Monday, February 13, 2012

THE BONESETTER'S DAUGHTER by Amy Tan ✰✰✰✰


This novel is a tossed salad of ingredients that I like very much and those that leave me wanting something more.  After reading a number of reviews of Amy Tan novels I felt that I should choose which one I wanted to read with some care, as it sounded as if the themes were very similar from one novel to the next.
Perhaps my favorite element is the relationship between the daughter, Ruth, and her mother, LuLing.  It becomes apparent within only a few pages that LuLing is a very opinionated, domineering woman, and anyone who has a mother (aunt, sister, neighbor, etc.) of similar makeup can not help but identify with Ruth.  However, as the story progresses Ruth, and the reader, begin to see that LuLing is suffering from Alzheimers.  
As Ruth faces an apex in her life of her various relationships and her career, she also, by means of a memoir written by her mother some years before, comes to see beyond the domineering yet failing woman she has always known.
After a rather slow beginning, the novel finally gains steam as we travel back in time to the China of LuLing’s youth.  Aside from the plot, which I enjoyed immensely, I loved how I was forced to completely reassess my picture of LuLing.  I gained a new respect for her and was reminded that elderly people often have fascinating pasts that their frail exteriors fail to divulge.  Day to day life in early 20th century China was very well depicted and the story of the Peking Man was nicely woven into the story, lending a fun historical element which was also tied in with the theme of Chinese medicine.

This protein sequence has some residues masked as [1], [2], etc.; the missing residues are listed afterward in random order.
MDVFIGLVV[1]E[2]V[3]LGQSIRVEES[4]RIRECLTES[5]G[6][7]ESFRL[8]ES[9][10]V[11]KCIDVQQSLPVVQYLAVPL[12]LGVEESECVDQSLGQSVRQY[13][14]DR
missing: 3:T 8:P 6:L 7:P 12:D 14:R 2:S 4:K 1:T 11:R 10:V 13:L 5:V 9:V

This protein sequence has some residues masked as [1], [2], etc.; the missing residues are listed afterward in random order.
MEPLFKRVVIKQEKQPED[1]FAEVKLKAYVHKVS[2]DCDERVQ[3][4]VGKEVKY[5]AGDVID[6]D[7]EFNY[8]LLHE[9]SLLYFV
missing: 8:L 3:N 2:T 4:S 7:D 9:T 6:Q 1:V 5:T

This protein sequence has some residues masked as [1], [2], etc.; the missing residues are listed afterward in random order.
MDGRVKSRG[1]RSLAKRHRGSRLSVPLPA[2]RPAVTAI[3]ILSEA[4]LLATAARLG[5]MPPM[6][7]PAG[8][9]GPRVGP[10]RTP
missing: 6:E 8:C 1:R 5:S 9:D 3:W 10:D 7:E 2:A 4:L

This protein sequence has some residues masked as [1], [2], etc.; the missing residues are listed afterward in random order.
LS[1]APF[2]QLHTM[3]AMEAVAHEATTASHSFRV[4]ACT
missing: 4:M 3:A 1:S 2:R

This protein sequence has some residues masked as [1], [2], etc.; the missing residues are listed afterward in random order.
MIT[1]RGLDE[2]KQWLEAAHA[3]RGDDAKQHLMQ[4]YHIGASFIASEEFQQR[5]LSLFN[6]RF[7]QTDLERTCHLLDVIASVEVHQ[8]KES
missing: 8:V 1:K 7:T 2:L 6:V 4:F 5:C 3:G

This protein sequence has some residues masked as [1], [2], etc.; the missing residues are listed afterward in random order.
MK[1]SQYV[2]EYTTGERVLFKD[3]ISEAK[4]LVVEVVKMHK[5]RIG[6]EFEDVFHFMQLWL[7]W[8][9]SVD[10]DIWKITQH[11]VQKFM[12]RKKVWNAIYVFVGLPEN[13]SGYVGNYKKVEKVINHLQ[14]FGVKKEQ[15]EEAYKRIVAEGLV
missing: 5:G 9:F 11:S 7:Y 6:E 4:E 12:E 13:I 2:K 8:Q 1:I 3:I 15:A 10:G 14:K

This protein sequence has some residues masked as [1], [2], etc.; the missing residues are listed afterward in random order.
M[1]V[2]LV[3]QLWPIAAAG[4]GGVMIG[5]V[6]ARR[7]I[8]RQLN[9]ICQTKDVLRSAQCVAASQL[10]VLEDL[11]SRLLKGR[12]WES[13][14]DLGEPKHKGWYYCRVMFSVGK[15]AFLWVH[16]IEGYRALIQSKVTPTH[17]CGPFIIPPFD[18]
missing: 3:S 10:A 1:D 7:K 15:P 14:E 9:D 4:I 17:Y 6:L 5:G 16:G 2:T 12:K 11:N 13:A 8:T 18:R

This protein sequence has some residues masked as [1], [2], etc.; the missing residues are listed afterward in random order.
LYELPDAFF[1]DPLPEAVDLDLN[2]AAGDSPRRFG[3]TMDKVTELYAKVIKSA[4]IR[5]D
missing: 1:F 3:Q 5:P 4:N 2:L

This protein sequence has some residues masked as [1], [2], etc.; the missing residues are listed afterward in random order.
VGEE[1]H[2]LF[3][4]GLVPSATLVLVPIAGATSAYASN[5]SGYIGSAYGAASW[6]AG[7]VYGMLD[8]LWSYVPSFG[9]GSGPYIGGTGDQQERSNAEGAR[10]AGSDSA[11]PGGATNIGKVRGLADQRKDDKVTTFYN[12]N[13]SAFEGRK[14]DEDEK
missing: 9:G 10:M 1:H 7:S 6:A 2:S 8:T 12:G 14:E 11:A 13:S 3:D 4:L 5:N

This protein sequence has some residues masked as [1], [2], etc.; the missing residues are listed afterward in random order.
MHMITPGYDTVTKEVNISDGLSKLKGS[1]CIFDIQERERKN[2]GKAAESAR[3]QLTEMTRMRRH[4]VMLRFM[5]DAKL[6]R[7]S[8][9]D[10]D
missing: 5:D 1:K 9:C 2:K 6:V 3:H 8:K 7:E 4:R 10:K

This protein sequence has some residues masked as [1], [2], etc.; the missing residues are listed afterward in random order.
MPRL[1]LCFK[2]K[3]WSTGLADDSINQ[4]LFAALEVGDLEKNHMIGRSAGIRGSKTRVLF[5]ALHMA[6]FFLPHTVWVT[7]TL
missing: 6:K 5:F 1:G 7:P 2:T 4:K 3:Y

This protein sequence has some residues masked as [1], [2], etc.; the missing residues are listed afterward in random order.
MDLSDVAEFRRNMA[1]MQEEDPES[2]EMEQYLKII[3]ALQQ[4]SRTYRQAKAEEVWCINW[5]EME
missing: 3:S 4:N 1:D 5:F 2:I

Things which I would have liked to have seen fleshed out a bit more included the history of China in the time in which LuLing grew up, and Ruth’s experience as an Asian-American.  She seemed to have a normal American upbringing-I didn’t feel any culture clash at all, which seemed odd to me.  There were a number of relationships which seemed very cliched to me, such as that of Ruth with her very stereotypical step-daughters and Ruth’s relationship with her agent.
Overall, the strong points definitely outweighed the bad, and I thoroughly enjoyed this read.  I am a little hesitant to pick up another book of Ms. Tan’s, as I have been warned that they are all fairly similar, but I would certainly recommend her work to anyone who has not read one of her novels and who has an interest in Chinese culture and Chinese Americans. 

2 comments:

  1. "I gained a new respect for her and was reminded that elderly people often have fascinating pasts that their frail exteriors fail to divulge"

    This is such an important life lesson. Amy Tan teaches so well.

    Thanks for the thoughtful review!

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  2. Thanks for the compliment, Debbie! I very much enjoyed LuLing in all her life phases and everything that it added to the book.

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